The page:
For a start, The Abominable Iron Sloth album has finally seen its release on the 27th April after 4 fours of development hell. The band asked for funding from its fans after the debut release and tour. And it seems to have been one tragedy after another for them, what keeps you down only makes you stronger, eh? And here it is, arrived today with a thanks from Justin.

Stabbing Eden

Pledge Music also got their first Grindcore band on board, Stabbing Eden and I am mightily impressed what what I’ve heard so far so I one of the first to pledge. Their project to fund the recording of their 2nd album “A Second Reason To Hate Us” was launch on the 27th April.

Funeral For A Friend

Firstly, we had Madina Lake, then Tab The Band, but now the biggest metal band so far Funeral For A Friend who went live on Monday, and made their target within 36 hours which is a first for us. Well done those men, but its not over yet.

Thomas Truax

Last but not least, a man we stumbled across lately for a random zombie event in Eastbourne. The very quirky, very eccentric Thomas Truax. If only I could afford one of his famous Sister Spinster contraptions.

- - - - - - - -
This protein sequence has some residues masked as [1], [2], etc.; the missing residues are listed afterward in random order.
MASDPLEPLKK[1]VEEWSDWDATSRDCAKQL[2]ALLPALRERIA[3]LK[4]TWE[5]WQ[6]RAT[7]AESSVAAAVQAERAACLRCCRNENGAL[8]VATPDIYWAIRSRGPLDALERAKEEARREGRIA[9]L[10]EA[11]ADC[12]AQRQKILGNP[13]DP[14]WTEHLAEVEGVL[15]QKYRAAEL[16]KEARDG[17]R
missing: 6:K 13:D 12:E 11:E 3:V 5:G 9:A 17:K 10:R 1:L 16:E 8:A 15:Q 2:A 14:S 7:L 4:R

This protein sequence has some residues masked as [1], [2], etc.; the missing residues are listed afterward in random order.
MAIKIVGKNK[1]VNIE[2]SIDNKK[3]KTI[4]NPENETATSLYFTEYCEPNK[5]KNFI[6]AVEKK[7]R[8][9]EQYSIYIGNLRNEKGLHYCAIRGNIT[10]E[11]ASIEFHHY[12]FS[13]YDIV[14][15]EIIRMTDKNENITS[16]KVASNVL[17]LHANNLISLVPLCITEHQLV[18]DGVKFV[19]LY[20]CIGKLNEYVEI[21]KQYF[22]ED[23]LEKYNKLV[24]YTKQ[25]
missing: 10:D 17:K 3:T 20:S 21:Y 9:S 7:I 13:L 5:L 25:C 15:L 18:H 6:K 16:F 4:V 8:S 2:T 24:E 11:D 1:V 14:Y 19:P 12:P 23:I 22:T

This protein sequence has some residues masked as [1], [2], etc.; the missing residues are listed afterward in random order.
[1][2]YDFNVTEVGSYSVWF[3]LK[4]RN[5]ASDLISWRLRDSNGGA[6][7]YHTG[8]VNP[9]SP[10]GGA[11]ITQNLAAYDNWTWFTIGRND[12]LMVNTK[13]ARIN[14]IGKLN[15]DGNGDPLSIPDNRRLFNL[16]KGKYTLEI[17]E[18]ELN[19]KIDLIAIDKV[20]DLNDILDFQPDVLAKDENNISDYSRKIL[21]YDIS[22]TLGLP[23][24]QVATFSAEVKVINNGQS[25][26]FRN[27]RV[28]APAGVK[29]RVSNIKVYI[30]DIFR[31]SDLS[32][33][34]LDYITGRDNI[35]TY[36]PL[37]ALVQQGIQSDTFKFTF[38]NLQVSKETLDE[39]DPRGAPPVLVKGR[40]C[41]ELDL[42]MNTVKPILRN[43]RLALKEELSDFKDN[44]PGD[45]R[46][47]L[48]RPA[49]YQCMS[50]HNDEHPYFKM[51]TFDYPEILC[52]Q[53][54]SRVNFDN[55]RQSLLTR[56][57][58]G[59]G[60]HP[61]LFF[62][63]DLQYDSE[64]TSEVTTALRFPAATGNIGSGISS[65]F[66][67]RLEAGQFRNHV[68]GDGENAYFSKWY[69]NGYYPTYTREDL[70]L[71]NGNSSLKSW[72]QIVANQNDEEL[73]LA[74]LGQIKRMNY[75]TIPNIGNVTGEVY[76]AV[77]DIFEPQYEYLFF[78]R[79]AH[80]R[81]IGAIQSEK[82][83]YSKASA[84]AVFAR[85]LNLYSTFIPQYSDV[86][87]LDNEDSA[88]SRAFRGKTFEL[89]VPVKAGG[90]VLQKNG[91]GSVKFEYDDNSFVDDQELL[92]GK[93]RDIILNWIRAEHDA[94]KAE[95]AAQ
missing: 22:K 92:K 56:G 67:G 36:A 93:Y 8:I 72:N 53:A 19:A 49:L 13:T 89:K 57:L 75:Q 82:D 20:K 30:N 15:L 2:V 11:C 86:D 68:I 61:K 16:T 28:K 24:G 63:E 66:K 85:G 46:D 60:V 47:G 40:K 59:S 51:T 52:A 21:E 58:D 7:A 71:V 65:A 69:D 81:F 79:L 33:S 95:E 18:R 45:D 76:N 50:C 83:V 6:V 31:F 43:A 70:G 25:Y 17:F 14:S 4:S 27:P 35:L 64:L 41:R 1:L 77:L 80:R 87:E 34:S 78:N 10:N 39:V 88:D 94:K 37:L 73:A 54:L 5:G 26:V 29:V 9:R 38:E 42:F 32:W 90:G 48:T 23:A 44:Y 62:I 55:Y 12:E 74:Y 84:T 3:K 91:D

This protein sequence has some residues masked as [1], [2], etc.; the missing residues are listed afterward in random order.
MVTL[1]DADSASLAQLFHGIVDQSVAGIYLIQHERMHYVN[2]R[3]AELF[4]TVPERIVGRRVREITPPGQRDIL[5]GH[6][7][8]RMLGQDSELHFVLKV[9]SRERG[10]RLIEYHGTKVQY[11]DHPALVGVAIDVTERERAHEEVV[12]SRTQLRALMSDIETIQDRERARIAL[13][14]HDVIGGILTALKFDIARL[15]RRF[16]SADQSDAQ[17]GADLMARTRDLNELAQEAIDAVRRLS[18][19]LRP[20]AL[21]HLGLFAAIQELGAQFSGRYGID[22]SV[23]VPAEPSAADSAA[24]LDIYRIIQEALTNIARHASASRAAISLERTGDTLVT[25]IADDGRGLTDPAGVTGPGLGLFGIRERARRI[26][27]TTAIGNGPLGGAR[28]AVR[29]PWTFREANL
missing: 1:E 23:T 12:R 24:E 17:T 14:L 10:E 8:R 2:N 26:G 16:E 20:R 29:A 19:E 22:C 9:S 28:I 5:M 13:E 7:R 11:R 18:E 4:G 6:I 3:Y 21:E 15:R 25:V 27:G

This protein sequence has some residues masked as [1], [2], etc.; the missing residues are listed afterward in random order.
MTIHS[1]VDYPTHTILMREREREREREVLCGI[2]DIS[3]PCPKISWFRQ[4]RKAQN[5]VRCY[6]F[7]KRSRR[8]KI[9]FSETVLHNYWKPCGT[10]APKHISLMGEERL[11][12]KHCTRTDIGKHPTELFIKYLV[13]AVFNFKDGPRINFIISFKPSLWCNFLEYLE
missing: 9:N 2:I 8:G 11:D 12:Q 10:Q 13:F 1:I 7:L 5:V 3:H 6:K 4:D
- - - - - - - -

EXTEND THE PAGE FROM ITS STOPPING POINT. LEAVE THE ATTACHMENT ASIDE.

installing Redcar editor on Windows in 5 minutes

download

download

[Start Command Prompt with Ruby]

gem install redcar --pre 
redcar install
redcar

how to create a singleton with Io

rl@bloodandguts:~/github/io$ io
Io 20090105
Io> Highlander := Object clone
==>  Highlander_0x1957db0:
  type             = "Highlander"

Io> Highlander clone := Highlander
==>  Highlander_0x1957db0:
  clone            = Highlander_0x1957db0
  type             = "Highlander"

Io> h := Highlander clone
==>  Highlander_0x1957db0:
  clone            = Highlander_0x1957db0
  type             = "Highlander"

Io> h type
==> Highlander
Io> h
==>  Highlander_0x1957db0:
  clone            = Highlander_0x1957db0
  type             = "Highlander"

Io>

New Facebook Tools

Just playing with the new Facebook widgets to see if we can get anything useful out of them.

Pledge Music on Facebook

autotest on ubuntu